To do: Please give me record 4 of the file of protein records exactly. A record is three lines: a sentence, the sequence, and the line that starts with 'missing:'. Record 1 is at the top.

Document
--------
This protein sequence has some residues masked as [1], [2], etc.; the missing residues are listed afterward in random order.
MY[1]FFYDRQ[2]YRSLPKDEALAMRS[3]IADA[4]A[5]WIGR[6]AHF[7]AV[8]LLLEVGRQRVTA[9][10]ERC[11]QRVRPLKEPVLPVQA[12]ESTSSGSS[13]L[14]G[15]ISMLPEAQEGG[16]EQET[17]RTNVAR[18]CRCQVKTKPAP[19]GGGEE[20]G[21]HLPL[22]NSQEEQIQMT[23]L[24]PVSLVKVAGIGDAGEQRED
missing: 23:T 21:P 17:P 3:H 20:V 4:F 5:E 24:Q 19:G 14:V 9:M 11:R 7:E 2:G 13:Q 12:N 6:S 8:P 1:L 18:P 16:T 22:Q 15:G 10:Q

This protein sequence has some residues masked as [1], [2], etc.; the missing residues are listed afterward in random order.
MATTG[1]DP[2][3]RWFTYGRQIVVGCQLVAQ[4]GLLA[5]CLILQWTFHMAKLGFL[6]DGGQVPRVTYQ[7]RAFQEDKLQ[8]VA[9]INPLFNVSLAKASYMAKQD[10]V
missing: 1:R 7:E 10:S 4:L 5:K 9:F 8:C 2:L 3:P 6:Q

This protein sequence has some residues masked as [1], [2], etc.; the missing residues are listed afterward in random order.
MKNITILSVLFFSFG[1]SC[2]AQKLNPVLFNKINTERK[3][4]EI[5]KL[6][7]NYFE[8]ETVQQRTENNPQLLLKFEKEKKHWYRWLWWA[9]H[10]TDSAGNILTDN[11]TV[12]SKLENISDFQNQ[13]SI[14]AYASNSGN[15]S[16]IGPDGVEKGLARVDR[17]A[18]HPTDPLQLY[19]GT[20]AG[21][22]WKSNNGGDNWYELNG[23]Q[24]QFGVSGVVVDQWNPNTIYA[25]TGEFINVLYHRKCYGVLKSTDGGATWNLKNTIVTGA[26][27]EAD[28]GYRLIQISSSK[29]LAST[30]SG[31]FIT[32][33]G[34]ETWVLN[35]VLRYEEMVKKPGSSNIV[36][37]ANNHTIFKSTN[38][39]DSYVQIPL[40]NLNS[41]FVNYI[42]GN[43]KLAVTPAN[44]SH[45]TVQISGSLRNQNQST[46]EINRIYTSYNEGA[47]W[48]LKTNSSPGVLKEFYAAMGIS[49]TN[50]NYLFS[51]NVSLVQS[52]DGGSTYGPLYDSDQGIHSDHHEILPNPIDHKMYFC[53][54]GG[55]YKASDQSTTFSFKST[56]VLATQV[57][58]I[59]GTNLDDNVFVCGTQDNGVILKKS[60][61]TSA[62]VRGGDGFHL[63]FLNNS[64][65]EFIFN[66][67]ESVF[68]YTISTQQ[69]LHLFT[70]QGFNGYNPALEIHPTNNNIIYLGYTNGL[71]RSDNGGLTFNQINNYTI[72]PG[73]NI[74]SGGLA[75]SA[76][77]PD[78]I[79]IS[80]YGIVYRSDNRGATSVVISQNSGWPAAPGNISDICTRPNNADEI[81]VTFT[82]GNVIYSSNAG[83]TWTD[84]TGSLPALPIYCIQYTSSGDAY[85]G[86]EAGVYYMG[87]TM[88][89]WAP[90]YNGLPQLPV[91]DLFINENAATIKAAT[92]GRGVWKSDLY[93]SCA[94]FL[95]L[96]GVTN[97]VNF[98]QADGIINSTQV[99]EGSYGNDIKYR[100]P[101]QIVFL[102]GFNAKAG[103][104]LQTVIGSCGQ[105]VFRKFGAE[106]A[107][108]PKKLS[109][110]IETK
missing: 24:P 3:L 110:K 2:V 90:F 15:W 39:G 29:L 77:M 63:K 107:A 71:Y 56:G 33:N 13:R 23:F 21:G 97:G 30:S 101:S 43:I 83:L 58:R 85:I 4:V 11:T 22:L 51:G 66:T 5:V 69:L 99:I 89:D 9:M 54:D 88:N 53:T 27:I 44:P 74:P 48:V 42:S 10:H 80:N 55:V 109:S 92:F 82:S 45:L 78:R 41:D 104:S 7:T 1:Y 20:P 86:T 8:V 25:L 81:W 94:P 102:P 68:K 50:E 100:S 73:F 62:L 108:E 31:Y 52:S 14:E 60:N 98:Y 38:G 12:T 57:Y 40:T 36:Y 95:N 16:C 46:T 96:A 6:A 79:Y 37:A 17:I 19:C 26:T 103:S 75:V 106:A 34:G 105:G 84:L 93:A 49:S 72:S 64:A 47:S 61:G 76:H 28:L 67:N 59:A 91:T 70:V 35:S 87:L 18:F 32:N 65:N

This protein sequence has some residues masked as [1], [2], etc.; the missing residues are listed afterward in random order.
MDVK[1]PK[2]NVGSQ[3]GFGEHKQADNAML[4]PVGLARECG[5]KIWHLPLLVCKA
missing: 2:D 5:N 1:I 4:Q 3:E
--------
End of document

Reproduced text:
This protein sequence has some residues masked as [1], [2], etc.; the missing residues are listed afterward in random order.
MDVK[1]PK[2]NVGSQ[3]GFGEHKQADNAML[4]PVGLARECG[5]KIWHLPLLVCKA
missing: 2:D 5:N 1:I 4:Q 3:E